United States District Court, N.D. Alabama, Middle Division
MEMORANDUM OPINION AND ORDER
OWEN BOWDRE CHIEF UNITED STATES DISTRICT JUDGE
the court is Plaintiff Alabama Teachers Credit Union's
motion for entry of discovery schedule and continuance of
briefing schedule, (doc. 32), as well as Defendant Design
Build Concepts/IBT LLC's Motion for Judgment on the
Pleadings. (Doc. 28). Initially, the court had set the motion
for judgment on the pleadings on a briefing schedule. Having
reviewed the recent filings of the parties, the court does
not need further briefing on this issue.
the court VACATES the previous briefing schedule. (Doc. 31).
For the reasons discussed below, the court DENIES the motion
for judgment on the pleadings, and, therefore, finds Alabama
Teachers Credit Union's motion for a discovery schedule
and continuance of briefing schedule is MOOT.
case involves claims about the construction of an office
building in Gadsden, Alabama. Around April 17, 2003,
Plaintiff ATCU and Defendant DBC/IBT entered into an
agreement for DBC/IBT to design and construct an office for
ATC U.Sometimes after moving into the building, ATCU
discovered water leaks, roof leaks, and other problems with
requested that DBC/IBT evaluate the leaks and make the proper
repairs, but those repairs were never made, despite
assurances the defects would be addressed. Because of the
Defendants' representations that it would repair the
leaks, ATCU deferred hiring another party to complete the
claims DBC/IBT is liable to it for breach of contract,
negligence, fraudulent misrepresentation, breach of warranty,
negligent hiring, training, and supervision, professional
negligence, and negligent performance of warranty obligation.
STANDARD OF REVIEW
may move for judgment on the pleadings only after the
pleadings are closed. See Fed.R.Civ.P. 12(c).
“Judgment on the pleadings is proper when no issues of
material fact exist, and the moving party is entitled to
judgment as a matter of law based on the substance of the
pleadings and any judicially noticed facts.”
Interline Brands, Inc. v. Chartis Specialty Ins.
Co., 749 F.3d 962, 965 (11th Cir.2014) (internal
citation omitted). In determining whether a defendant is
entitled to judgment on the pleadings, courts must
“accept all the facts in the complaint as true and view
them in the light most favorable to the nonmoving
ruling on a motion for judgment on the pleadings, courts
apply the same standards as applied to a Rule 12(b)(6) motion
to dismiss. See Strategic Income Fund, LLC v.v Spear,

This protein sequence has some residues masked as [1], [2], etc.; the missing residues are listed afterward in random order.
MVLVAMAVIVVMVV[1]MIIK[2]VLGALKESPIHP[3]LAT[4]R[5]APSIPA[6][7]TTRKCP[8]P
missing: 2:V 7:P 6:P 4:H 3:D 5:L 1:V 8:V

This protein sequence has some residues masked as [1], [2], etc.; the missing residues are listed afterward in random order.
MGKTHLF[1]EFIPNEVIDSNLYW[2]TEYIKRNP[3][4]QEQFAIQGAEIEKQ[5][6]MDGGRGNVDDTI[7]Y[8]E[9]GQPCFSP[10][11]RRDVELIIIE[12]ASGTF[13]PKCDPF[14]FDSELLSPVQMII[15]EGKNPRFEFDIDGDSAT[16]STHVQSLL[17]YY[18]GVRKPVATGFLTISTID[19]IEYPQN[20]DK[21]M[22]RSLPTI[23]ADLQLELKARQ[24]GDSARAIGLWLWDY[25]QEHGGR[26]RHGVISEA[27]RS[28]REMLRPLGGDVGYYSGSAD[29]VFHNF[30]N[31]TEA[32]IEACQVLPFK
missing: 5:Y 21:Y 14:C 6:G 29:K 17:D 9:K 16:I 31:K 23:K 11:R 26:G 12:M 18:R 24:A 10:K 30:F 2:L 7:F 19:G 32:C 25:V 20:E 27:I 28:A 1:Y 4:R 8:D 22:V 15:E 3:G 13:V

Leeds & Kellogg Corp., 305 F.3d 1293, 1295 n. 8
(11th Cir.2002). A court must grant the motion for judgment
on the pleadings if, “on the basis of a dispositive
issue of law, no construction of the factual allegations will
support the cause of action.” Marshall Cnty. Bd. of
Educ. v. Marshall Cnty. Gas Dist., 992 F.2d 1171, 1174
(11th Cir.1993). Accordingly, to avoid the granting of
judgment on the pleadings, “a complaint must contain
sufficient factual matter, accepted as true, to state a claim
for relief that is plausible on its face.” Ashcroft
v. Iqbal, 556 U.S. 662, 678 (2009) (internal quotation
matter can be resolved with brevity. DBC/IBT argues
ATCU's claims are barred by the statute of limitations
for construction claims and the statute of repose under
Alabama law. DBC/IBT bases this argument on its contention
that the construction was “substantially
complete” in 2005. But the fact construction was
complete in 2005 was not pled in the complaint, but only
raised by the Defendants in their answer.
says “the court may consider documents attached to the
pleadings, such as those documents attached to the complaint
and answer” in deciding judgment on the pleadings.
(Doc. 29 at 4). To support this proposition, the Defendants
cite to Yeager v. Ocwen Loan Servicing, LLC, No.
1:14CV117-MHT(WO), 2017 WL 701387, at *3 (M.D. Ala. Feb. 22,
2017), which in turn cites to Horsley v. Feldt, 304
F.3d 1125, 1135 (11th Cir. 2002).
Horsley does not say the court must consider
every document attached to the answer. On
the contrary, Horsley teaches that documents
attached to the pleadings should only be considered when they
pass the “incorporation by reference” test.
Horsley, 304 F.3d at 1134-35. A document is
incorporated by reference “if the contents are alleged
in a complaint and no ...